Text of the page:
Yesterday we had a Bendigo-wide professional development day, and I had a very interesting conversation with an art teacher about ICT and the arts. As you probably know, ICT (stuff with computers) is pretty hot stuff in education these days. Never mind that we’re light years behind the students…I’ve been boxed as the ICT-guru at our school for my efforts with podcasts, which brings me to the conversation. We talked about the limitations of ICT for the creative arts: painting, pottery, photography, fabrics, cooking. We’re meant to be “integrating ICT” into everything these days, but what if ICT actually damages teaching and learning in a subject area? What if the nature of ICT diminishes the ability of a student to engage with the subject, and limits their capacity to learn? Is is possible that this could be so? I reckon so.
In subjects like history, maths, science and English the use of ICT is natural and easy, because ICT acts as an extension of the tools we use already: pens, calculators, voice, whiteboard, books. That is because these subjects are literacy-based. There are many ways in which ICT can be used to extend the learning process without damaging it. For example, presenting a historical topic in a video instead of an essay, or using mathematical software to perform complex equations, or using GPS data in geography. None of these damage learning in these areas because the central question is still the message (ie. the meaning of ANZAC) rather than the medium (video, essay, podcast). Literacy based subjects are less concerned with the medium.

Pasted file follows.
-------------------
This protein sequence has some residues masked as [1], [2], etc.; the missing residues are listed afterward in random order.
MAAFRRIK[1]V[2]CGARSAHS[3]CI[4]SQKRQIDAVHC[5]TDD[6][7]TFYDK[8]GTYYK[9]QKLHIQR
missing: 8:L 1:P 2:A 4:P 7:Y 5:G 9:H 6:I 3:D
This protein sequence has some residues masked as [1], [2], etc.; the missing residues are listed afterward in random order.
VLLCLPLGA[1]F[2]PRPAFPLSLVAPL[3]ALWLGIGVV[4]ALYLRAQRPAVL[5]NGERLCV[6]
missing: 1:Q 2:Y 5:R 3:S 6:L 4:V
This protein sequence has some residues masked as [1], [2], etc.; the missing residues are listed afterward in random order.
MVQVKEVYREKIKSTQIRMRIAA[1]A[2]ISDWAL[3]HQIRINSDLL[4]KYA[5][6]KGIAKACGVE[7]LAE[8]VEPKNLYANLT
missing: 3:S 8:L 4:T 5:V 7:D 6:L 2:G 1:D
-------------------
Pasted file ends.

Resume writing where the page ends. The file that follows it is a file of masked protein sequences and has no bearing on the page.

When it comes to the creative arts, message is still important, but the medium is more crucial than in the literacy-based subjects. By medium I mean: paint, clay, fabric, wood etc. The student needs to be immersed in these media in order to be able to capably and masterfully use them to create an artistic piece; especially if they want to communicate a message with them. So much of the creative arts is about the medium, and using ICT does not extend capability in the medium. I guess it could be used to “engage” students, but it does not teach them how to paint or pot.
I think ICT damage can also occur in other subjects. ICT connects students to other young people and other worlds, but it also separates use from the real and authentic. I know, I can here all the cries of “but MySpace is real for me”, but I don’t adhere to such a relativistic concept of the “real”. What is real and authentic, at some point, has to include actual places, connecting with actual people, face to face, at the same time. Internet dating leads to actual meeting, otherwise it remains a fairytale.
The emphasis on ICT in schools reminds of the famous Leunig cartoon where a child is seated on the floor in a room which looks out to a beautiful vista. The child is not looking out of the window, but at a television on which there is an identical image of the beautiful vista. Of course, the child is experiencing something real – but it is less real than the actual vista outside the window.
ICT is not a panacea for engagement, to use an overexercised term, and it definitely is not a solution to the problems my school faces. As Marco Torres, one of the presenters at yesterday’s conference emphasised, the point is the message, not the way it gets put across. For the creative arts, the same is true, but one needs immersion and skill in the method before any message can be artfully communicated.